Page:Akbar and the Rise of the Mughal Empire.djvu/22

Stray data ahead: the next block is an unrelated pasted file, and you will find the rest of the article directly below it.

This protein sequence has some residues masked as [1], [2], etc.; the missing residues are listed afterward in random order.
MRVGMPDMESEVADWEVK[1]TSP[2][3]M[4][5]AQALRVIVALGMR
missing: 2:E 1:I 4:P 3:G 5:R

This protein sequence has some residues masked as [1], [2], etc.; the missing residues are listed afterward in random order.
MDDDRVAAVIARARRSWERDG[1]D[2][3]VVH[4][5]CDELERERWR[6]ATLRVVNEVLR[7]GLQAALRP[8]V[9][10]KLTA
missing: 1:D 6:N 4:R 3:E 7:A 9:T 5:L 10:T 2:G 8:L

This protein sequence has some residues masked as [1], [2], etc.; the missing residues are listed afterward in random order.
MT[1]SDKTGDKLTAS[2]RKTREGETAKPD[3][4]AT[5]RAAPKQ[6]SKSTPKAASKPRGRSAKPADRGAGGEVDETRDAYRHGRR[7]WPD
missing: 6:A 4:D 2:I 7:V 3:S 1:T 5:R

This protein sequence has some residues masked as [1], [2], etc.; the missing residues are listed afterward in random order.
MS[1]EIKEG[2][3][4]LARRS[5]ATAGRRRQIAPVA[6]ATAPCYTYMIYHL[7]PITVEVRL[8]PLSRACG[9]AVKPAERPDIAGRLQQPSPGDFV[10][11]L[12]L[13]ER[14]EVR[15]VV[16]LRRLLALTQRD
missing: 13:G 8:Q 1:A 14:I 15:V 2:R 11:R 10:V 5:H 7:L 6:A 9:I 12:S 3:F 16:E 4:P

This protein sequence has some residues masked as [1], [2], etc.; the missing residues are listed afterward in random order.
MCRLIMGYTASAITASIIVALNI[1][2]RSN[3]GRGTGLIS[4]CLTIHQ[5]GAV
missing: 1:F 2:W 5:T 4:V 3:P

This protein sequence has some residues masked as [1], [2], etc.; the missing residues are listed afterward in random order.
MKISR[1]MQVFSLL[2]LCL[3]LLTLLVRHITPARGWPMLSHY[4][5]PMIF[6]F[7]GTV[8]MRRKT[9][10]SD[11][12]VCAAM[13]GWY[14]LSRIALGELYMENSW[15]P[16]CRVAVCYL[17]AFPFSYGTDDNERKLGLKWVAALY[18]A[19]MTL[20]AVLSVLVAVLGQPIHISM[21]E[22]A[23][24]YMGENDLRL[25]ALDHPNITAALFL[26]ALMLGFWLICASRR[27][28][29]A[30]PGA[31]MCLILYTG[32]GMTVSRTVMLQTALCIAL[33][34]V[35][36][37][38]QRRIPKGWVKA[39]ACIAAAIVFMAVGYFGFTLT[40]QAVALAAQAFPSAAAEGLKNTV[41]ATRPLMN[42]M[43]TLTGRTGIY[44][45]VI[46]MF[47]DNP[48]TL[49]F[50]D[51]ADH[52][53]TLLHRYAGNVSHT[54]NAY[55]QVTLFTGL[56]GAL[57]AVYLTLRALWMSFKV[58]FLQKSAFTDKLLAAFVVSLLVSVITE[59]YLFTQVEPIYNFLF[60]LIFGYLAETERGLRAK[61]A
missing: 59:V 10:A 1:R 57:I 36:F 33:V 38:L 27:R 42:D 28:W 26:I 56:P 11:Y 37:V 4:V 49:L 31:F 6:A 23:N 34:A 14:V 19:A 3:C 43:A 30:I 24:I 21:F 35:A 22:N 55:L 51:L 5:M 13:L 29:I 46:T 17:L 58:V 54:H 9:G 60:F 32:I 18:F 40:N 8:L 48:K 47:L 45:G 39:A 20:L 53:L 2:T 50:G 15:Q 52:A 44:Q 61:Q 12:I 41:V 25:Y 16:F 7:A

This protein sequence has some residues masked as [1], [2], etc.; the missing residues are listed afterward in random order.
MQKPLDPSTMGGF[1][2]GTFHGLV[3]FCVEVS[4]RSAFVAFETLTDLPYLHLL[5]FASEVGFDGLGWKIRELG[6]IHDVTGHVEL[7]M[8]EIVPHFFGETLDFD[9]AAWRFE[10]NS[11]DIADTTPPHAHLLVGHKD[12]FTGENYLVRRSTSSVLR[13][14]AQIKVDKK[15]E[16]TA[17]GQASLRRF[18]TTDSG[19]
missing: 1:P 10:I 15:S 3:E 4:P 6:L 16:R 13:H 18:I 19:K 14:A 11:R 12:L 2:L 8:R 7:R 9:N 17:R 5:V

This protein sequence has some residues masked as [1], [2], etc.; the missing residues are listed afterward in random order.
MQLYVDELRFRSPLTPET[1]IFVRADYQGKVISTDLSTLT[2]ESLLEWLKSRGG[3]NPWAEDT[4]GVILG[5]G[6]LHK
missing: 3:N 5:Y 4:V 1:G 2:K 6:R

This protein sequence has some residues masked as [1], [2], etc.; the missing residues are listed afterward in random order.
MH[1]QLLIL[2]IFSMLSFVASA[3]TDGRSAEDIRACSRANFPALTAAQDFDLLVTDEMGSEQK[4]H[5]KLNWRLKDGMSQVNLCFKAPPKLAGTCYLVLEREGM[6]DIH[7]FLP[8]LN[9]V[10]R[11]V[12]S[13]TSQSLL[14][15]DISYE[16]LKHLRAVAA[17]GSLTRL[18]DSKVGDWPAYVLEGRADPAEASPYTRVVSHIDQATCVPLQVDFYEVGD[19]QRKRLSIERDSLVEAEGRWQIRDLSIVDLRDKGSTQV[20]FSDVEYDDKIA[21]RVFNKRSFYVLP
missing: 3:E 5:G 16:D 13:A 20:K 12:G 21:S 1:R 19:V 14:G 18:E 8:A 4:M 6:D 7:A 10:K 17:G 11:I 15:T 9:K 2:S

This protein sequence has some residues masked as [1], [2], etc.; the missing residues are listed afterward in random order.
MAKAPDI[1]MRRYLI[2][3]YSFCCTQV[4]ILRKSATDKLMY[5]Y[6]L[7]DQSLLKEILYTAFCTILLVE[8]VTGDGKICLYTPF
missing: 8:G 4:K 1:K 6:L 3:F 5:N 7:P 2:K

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THE FAMILY OF BÅBAR 15 attempt the surprise of Samarkand. It was a very daring venture, for his entire following numbered but two hundred and forty men. He made the attempt, was foiled; renewed it, and succeeded. He was but just in time. For the last of the garrison had but just yielded, when the chief of the Uzbeks was seen riding hard for the place, at the head of the vanguard of his army. He had to retire, baffled. But Bábar could not keep his conquest. The following spring the Uzbeks returned in force. To foil them Bábar took up a very strong position outside the city, on the Bokhára road, his right flank covered by the river Kohik. Had he been content to await his enemy in this position, he would probably have compelled him to retire, for it was too strong to be forced. But he was induced by the astrologers, against his own judgment, to advance beyond it to attack the Uzbek army. In the battle which followed, and which he almost won, he was eventually beaten, and retreated within the walls of the city. Here he maintained himself for five months, but had then to succumb to famine. He was allowed to quit the city with his following, and made his way, first to Uratiupé, ultimately to Dehkát, a village assigned to him by the reigning Khán of the former place. For three years that followed he lived the life of an adventurer: now an exile in the desert; now marching and gaining a throne; always joyous; always buoyed up by hope of ultimate success; always acting with energy and vigour. He attempted to win